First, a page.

What is the context and background to this pilot project?
Recent OECD publications(1, 2) explicitly link effective education with future employability and highlight the importance of improved school-employment alignment, transverse and technical skills. Among these, problem solving within STEM subjects has been cited as highly sought after by employers(3). This pilot study seeks to investigate activity, out with the scope of my PhD, in which pupils were seen to employ materials and resources in unexpected ways to support problem solving in the Technology class; and which may be better explained using a model of ‘distributed cognition’.
What is this project investigating?
The ways in which pupils interact with and employ tools, materials, objects and each other to support cognition and problem solving. An simple example of this is physically rearranging scrabble tiles to make it easier to generate new words (rather than doing this in your head). The study will examine the extent to which such interactions can be explained as a whole cognitive system and whether this can form the basis for developing improved instructional strategies for pupils in the classroom. As this is currently in a pilot phase, it is being investigated on a small scale to assess proof of concept.
What are the intended outcomes and potential impact?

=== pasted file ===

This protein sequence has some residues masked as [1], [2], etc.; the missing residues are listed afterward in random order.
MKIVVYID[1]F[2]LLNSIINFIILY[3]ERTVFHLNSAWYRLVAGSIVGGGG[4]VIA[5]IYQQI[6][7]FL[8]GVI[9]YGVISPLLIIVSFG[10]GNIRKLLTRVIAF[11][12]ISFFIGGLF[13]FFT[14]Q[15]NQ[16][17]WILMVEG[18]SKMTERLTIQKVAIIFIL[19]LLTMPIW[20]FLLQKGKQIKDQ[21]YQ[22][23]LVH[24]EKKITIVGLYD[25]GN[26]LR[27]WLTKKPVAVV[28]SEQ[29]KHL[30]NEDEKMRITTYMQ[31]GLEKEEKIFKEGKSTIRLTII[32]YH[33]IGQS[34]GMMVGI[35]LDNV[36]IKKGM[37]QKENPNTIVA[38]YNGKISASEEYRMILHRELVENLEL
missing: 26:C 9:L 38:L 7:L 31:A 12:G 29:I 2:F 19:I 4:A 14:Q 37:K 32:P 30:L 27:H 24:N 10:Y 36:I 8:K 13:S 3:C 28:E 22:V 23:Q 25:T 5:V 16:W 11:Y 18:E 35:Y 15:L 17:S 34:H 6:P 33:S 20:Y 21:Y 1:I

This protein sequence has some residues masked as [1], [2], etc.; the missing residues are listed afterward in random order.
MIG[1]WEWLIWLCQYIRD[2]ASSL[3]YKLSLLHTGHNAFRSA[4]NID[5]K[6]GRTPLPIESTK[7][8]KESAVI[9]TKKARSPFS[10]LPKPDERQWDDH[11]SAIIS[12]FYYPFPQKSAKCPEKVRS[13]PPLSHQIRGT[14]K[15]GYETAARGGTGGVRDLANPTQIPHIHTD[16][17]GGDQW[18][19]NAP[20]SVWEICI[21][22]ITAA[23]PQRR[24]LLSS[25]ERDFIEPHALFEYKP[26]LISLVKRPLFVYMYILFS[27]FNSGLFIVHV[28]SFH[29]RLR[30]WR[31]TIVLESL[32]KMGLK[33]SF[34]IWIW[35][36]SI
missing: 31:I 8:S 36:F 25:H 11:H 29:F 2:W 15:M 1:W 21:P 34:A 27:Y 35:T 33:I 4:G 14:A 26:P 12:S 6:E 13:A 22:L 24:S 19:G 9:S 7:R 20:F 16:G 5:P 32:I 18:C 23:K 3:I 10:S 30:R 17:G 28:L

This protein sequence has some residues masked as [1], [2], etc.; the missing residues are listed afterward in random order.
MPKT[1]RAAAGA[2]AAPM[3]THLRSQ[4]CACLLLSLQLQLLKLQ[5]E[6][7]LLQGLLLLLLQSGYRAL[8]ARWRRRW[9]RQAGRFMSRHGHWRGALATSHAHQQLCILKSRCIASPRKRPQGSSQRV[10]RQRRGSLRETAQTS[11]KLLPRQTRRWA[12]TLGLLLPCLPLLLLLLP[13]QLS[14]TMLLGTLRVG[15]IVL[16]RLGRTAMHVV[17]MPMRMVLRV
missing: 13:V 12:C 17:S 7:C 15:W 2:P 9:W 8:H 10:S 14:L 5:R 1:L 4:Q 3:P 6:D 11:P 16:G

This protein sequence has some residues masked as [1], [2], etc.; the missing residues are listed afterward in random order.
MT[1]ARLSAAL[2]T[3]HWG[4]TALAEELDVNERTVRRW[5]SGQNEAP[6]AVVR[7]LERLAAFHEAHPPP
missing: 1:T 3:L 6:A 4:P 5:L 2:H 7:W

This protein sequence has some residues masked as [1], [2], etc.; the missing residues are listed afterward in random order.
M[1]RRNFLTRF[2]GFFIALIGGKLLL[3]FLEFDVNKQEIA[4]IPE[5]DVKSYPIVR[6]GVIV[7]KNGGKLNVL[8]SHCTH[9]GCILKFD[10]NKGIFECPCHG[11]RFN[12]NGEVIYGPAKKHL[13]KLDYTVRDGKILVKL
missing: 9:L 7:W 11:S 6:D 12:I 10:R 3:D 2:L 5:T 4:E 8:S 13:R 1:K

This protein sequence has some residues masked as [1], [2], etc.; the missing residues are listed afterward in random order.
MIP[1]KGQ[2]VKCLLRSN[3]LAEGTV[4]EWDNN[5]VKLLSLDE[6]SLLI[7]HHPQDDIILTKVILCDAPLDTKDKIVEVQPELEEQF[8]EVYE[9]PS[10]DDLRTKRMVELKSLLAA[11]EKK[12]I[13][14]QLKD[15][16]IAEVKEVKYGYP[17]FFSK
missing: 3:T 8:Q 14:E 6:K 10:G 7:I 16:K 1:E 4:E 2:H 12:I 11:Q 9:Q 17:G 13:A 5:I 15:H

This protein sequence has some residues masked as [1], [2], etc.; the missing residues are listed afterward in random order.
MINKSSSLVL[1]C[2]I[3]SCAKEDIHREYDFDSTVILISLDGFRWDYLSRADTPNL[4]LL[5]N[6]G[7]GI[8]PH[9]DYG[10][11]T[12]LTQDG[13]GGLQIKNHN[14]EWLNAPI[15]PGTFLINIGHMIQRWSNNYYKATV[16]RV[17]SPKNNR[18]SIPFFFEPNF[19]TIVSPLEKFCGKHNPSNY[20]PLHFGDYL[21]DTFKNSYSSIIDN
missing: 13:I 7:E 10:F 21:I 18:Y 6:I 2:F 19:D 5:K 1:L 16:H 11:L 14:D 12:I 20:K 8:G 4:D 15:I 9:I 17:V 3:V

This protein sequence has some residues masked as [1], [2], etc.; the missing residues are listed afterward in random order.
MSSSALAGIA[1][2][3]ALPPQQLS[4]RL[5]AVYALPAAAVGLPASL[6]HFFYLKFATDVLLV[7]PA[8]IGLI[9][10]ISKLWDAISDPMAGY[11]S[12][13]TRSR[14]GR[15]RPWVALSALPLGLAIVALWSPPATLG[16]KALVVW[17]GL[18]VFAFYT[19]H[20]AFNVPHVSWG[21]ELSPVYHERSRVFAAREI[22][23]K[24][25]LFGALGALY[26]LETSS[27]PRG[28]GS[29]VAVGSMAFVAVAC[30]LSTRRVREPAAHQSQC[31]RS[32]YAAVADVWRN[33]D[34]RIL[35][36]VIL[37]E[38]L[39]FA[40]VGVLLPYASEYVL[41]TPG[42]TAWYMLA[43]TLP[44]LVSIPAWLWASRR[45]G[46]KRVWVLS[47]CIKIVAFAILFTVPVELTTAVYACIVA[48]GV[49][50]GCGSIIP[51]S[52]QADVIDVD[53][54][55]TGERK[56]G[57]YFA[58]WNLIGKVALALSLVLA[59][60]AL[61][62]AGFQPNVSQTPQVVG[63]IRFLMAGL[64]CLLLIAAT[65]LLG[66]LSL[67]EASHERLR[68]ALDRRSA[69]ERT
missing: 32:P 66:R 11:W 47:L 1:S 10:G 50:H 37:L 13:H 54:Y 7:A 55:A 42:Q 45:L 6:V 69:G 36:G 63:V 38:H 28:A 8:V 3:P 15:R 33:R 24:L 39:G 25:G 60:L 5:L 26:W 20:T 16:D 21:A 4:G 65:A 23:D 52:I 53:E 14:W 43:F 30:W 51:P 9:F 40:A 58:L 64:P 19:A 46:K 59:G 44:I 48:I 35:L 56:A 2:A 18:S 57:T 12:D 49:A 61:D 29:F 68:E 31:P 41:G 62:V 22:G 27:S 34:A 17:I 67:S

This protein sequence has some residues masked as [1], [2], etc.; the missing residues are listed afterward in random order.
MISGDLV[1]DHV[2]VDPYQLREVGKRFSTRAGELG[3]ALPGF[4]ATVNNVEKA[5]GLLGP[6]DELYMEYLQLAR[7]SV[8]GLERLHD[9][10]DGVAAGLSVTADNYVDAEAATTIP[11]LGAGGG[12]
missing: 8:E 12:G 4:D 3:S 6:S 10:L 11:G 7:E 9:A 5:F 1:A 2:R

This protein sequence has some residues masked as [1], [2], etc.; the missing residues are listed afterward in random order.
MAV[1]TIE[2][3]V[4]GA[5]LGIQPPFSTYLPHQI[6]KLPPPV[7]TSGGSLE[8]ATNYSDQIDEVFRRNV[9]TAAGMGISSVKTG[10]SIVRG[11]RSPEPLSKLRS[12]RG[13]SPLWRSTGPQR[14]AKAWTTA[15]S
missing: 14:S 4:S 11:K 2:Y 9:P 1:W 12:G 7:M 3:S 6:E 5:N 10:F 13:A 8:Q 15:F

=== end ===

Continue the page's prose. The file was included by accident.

Proof of concept for a larger scale investigation that will allow for a better understand of similar types of interactions to be developed through a distributed cognitive approach. Such a study would:
- Begin building a body of evidence on which refinements and developments could be made to pedagogy and instructional design.
- Increase our understanding, in general, of the processes children employ to help them solve problems in similar practical contexts.
- OECD (2013), Education at a Glance 2013: OECD Indicators, OECD Publishing.
- OECD (2013), Action Plan for Youth, Meeting of OECD Council at Ministerial Level, Paris.
- STEM-ED Group (2007), Industry and the School Curriculum Across Science, Technology, Engineering and Mathematics. University of Glasgow.
This project is funded by the Adam Smith Research Foundation and supported by the Curriculum, Assessment & Pedagogy Research & Teaching Group at the University of Glasgow .
Download an information leaflet for this project.